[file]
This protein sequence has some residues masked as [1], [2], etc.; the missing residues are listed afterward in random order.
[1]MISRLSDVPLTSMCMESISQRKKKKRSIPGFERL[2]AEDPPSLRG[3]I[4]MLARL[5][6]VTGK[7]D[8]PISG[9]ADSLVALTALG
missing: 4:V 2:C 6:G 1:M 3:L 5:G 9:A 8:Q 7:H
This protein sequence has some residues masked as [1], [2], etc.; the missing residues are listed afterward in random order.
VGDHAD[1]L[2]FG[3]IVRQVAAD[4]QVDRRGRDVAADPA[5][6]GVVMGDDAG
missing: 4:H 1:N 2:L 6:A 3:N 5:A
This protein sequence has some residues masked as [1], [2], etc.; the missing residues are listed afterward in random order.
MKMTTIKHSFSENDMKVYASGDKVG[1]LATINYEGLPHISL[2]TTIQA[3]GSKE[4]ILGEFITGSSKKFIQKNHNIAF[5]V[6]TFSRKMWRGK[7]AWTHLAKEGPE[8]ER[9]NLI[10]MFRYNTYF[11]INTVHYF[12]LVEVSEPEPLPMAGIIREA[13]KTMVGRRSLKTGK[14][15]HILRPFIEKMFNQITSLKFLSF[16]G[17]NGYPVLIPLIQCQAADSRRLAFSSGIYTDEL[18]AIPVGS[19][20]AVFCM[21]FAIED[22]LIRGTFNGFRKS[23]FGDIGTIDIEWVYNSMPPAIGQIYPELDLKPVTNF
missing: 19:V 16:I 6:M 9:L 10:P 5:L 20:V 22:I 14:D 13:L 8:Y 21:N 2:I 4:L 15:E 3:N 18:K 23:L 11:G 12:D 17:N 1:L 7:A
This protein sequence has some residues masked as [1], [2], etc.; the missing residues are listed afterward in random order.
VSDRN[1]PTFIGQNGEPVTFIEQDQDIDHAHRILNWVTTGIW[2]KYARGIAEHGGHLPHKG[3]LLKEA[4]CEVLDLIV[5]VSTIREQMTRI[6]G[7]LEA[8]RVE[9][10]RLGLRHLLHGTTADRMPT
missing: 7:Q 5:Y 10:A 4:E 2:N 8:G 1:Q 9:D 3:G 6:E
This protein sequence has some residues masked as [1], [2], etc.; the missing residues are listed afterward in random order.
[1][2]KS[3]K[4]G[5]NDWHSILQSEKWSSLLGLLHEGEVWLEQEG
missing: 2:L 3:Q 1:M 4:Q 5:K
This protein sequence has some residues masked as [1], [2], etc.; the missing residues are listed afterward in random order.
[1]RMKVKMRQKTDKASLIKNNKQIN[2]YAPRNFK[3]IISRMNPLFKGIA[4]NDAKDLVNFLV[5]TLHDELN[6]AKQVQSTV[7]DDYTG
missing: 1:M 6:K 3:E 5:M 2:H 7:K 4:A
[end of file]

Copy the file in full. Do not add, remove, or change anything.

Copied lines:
This protein sequence has some residues masked as [1], [2], etc.; the missing residues are listed afterward in random order.
[1]MISRLSDVPLTSMCMESISQRKKKKRSIPGFERL[2]AEDPPSLRG[3]I[4]MLARL[5][6]VTGK[7]D[8]PISG[9]ADSLVALTALG
missing: 4:V 2:C 6:G 1:M 3:L 5:G 9:A 8:Q 7:H
This protein sequence has some residues masked as [1], [2], etc.; the missing residues are listed afterward in random order.
VGDHAD[1]L[2]FG[3]IVRQVAAD[4]QVDRRGRDVAADPA[5][6]GVVMGDDAG
missing: 4:H 1:N 2:L 6:A 3:N 5:A
This protein sequence has some residues masked as [1], [2], etc.; the missing residues are listed afterward in random order.
MKMTTIKHSFSENDMKVYASGDKVG[1]LATINYEGLPHISL[2]TTIQA[3]GSKE[4]ILGEFITGSSKKFIQKNHNIAF[5]V[6]TFSRKMWRGK[7]AWTHLAKEGPE[8]ER[9]NLI[10]MFRYNTYF[11]INTVHYF[12]LVEVSEPEPLPMAGIIREA[13]KTMVGRRSLKTGK[14][15]HILRPFIEKMFNQITSLKFLSF[16]G[17]NGYPVLIPLIQCQAADSRRLAFSSGIYTDEL[18]AIPVGS[19][20]AVFCM[21]FAIED[22]LIRGTFNGFRKS[23]FGDIGTIDIEWVYNSMPPAIGQIYPELDLKPVTNF
missing: 19:V 16:I 6:M 9:L 10:P 5:L 20:V 22:I 14:D 13:L 8:Y 21:N 2:I 4:L 15:E 3:N 18:K 23:L 11:G 12:D 17:N 1:L 7:A
This protein sequence has some residues masked as [1], [2], etc.; the missing residues are listed afterward in random order.
VSDRN[1]PTFIGQNGEPVTFIEQDQDIDHAHRILNWVTTGIW[2]KYARGIAEHGGHLPHKG[3]LLKEA[4]CEVLDLIV[5]VSTIREQMTRI[6]G[7]LEA[8]RVE[9][10]RLGLRHLLHGTTADRMPT
missing: 7:Q 5:Y 10:A 4:E 2:N 8:G 1:Q 9:D 3:G 6:E
This protein sequence has some residues masked as [1], [2], etc.; the missing residues are listed afterward in random order.
[1][2]KS[3]K[4]G[5]NDWHSILQSEKWSSLLGLLHEGEVWLEQEG
missing: 2:L 3:Q 1:M 4:Q 5:K
This protein sequence has some residues masked as [1], [2], etc.; the missing residues are listed afterward in random order.
[1]RMKVKMRQKTDKASLIKNNKQIN[2]YAPRNFK[3]IISRMNPLFKGIA[4]NDAKDLVNFLV[5]TLHDELN[6]AKQVQSTV[7]DDYTG
missing: 1:M 6:K 3:E 5:M 2:H 7:K 4:A